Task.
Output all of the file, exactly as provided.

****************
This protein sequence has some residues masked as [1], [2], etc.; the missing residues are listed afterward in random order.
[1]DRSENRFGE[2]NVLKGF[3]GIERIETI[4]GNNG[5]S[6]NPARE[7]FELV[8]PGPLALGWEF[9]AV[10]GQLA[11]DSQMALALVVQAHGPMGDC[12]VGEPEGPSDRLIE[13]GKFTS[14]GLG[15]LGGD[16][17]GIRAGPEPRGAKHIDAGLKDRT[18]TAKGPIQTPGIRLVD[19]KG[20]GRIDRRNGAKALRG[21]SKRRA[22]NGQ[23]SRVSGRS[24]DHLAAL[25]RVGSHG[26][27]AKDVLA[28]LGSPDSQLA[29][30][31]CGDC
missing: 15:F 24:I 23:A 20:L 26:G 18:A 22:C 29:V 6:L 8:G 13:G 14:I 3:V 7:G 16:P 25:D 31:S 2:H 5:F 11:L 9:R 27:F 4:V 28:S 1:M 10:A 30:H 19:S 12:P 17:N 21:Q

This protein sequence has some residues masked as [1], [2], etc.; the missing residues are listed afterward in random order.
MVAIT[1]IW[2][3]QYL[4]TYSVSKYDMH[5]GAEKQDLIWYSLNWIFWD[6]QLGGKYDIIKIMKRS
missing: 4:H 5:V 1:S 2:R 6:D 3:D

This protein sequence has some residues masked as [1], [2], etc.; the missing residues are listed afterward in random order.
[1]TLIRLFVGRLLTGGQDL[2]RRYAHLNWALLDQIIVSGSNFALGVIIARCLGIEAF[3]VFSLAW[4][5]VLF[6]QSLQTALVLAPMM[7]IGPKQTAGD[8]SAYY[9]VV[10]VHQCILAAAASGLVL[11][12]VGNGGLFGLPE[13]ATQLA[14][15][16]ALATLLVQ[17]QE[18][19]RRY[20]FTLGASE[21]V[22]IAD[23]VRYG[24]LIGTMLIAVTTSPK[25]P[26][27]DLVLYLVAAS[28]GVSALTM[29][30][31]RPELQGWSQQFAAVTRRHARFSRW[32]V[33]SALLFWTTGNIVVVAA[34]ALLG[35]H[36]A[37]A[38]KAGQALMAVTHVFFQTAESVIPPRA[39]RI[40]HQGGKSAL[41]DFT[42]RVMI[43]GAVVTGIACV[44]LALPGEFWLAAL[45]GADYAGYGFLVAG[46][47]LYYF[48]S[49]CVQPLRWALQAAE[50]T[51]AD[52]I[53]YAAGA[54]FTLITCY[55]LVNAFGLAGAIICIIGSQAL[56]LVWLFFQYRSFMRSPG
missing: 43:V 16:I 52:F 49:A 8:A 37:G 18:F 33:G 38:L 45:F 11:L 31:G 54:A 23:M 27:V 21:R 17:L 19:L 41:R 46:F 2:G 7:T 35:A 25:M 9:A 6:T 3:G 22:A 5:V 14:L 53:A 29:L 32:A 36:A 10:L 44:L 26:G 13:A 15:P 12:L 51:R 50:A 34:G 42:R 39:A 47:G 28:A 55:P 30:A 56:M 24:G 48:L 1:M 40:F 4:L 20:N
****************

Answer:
This protein sequence has some residues masked as [1], [2], etc.; the missing residues are listed afterward in random order.
[1]DRSENRFGE[2]NVLKGF[3]GIERIETI[4]GNNG[5]S[6]NPARE[7]FELV[8]PGPLALGWEF[9]AV[10]GQLA[11]DSQMALALVVQAHGPMGDC[12]VGEPEGPSDRLIE[13]GKFTS[14]GLG[15]LGGD[16][17]GIRAGPEPRGAKHIDAGLKDRT[18]TAKGPIQTPGIRLVD[19]KG[20]GRIDRRNGAKALRG[21]SKRRA[22]NGQ[23]SRVSGRS[24]DHLAAL[25]RVGSHG[26][27]AKDVLA[28]LGSPDSQLA[29][30][31]CGDC
missing: 15:F 24:I 23:A 20:L 26:G 18:A 22:C 29:V 6:L 8:G 13:G 14:I 3:V 7:G 16:P 25:D 31:S 2:H 5:F 11:L 9:R 27:F 4:V 28:S 1:M 10:A 30:H 19:S 12:P 17:N 21:Q

This protein sequence has some residues masked as [1], [2], etc.; the missing residues are listed afterward in random order.
MVAIT[1]IW[2][3]QYL[4]TYSVSKYDMH[5]GAEKQDLIWYSLNWIFWD[6]QLGGKYDIIKIMKRS
missing: 4:H 5:V 1:S 2:R 6:D 3:D

This protein sequence has some residues masked as [1], [2], etc.; the missing residues are listed afterward in random order.
[1]TLIRLFVGRLLTGGQDL[2]RRYAHLNWALLDQIIVSGSNFALGVIIARCLGIEAF[3]VFSLAW[4][5]VLF[6]QSLQTALVLAPMM[7]IGPKQTAGD[8]SAYY[9]VV[10]VHQCILAAAASGLVL[11][12]VGNGGLFGLPE[13]ATQLA[14][15][16]ALATLLVQ[17]QE[18][19]RRY[20]FTLGASE[21]V[22]IAD[23]VRYG[24]LIGTMLIAVTTSPK[25]P[26][27]DLVLYLVAAS[28]GVSALTM[29][30][31]RPELQGWSQQFAAVTRRHARFSRW[32]V[33]SALLFWTTGNIVVVAA[34]ALLG[35]H[36]A[37]A[38]KAGQALMAVTHVFFQTAESVIPPRA[39]RI[40]HQGGKSAL[41]DFT[42]RVMI[43]GAVVTGIACV[44]LALPGEFWLAAL[45]GADYAGYGFLVAG[46][47]LYYF[48]S[49]CVQPLRWALQAAE[50]T[51]AD[52]I[53]YAAGA[54]FTLITCY[55]LVNAFGLAGAIICIIGSQAL[56]LVWLFFQYRSFMRSPG
missing: 43:V 16:I 52:F 49:A 8:A 37:G 18:F 33:G 38:L 45:F 11:L 31:G 54:A 23:M 27:V 21:R 17:L 19:L 41:R 46:F 2:G 7:T 35:A 25:M 9:A 6:T 3:G 22:A 5:V 14:L 53:A 29:L 32:A 36:A 10:L 44:L 26:G 13:A 15:P 12:L 51:R 50:A 34:G 42:R 39:A 47:G 28:A 55:P 30:A 56:M 24:G 48:L 1:M 40:F 4:L 20:N